Cells' route in response to disease is not always straight

ScienceDaily | 10/15/2018 | Staff
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These new pathways might offer routes for understanding and perhaps even treating these diseases, the study's scientists note.

"Surprisingly, cells often take an approach that seems quite inefficient," explains Christine Vogel, an associate professor at New York University's Department of Biology and the study's lead author. "However, discovering these unexpected routes helps us to better understand how an organism responds to a major affliction and, with it, opens entirely new pathways to support the cells in their endeavor and fix the disease."

Cell - Body - Protein - Molecules - Minute

Each cell in the human body produces as many as 1.5 million protein molecules every minute -- and folding the proteins into their right shape is a vital and enormous task. If too many proteins misfold and accumulate, cellular health is in immediate danger and may eventually cause the cell to die.

For that reason, the "cellular stress response" is central to many human diseases. Misfolded proteins occur in rapidly dividing cancer cells that produce many more protein molecules than normal -- or in virus infected cells where the virus hijacks the host's protein manufacturing machinery.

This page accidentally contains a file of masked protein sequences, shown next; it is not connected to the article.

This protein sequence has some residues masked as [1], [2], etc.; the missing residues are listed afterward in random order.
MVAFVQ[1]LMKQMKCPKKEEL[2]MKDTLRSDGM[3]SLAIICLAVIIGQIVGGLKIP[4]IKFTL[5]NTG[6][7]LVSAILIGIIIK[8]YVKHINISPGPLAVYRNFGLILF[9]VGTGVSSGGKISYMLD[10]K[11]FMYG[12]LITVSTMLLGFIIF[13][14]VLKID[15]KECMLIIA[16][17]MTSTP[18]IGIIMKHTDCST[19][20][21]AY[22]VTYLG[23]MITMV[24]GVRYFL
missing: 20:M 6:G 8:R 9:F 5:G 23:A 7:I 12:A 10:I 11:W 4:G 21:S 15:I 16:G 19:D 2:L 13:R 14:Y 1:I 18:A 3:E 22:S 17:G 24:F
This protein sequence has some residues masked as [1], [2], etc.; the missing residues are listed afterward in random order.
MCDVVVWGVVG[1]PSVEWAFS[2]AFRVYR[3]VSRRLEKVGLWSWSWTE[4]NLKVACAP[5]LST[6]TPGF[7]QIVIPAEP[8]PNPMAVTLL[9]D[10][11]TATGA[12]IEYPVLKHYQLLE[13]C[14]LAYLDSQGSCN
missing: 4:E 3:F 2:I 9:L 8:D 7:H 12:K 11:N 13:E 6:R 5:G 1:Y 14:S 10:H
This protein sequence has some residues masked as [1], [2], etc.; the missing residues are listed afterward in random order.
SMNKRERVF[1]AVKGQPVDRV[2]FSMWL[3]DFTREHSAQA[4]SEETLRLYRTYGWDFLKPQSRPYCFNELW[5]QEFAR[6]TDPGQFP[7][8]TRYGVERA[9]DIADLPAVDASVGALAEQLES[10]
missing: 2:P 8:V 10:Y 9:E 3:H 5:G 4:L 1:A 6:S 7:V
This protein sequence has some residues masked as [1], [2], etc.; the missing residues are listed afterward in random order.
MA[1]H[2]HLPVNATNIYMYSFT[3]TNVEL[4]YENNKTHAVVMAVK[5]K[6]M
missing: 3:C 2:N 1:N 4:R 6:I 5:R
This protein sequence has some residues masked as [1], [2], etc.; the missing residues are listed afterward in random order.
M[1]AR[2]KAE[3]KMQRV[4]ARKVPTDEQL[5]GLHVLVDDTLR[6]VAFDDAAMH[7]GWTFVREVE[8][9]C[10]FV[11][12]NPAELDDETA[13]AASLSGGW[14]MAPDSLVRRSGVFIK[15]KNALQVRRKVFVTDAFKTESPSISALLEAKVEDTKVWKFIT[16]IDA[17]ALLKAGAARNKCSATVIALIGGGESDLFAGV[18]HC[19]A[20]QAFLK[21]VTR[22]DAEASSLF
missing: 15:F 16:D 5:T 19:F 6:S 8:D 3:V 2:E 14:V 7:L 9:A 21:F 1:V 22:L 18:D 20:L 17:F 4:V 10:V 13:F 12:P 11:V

Cells - Mechanisms - Accumulation - Proteins - Synthesis

Therefore, cells develop multiple mechanisms to fight the accumulation of misfolded proteins, to stop the synthesis of proteins, and refold existing ones properly.

Past research has examined these behaviors in isolation. However, recent technological advances allow scientists to study these cellular processes as a whole -- and specifically offer a new view on previously undetected relationships and pathways.

Research - Team - Vogel - Scientists - NYU

The research team, led by Vogel, included scientists from NYU, the Berlin Institute for Medical Systems, Berlin's Humboldt University, Illumina, and National University of Singapore.

Combining multiple cutting-edge techniques and analyses, the researchers examined the response of human cancer cells to misfolded proteins over several hours and from multiple vantage points. They then developed computational tools to integrate these data and extract a signal for each of the thousands of genes...
(Excerpt) Read more at: ScienceDaily
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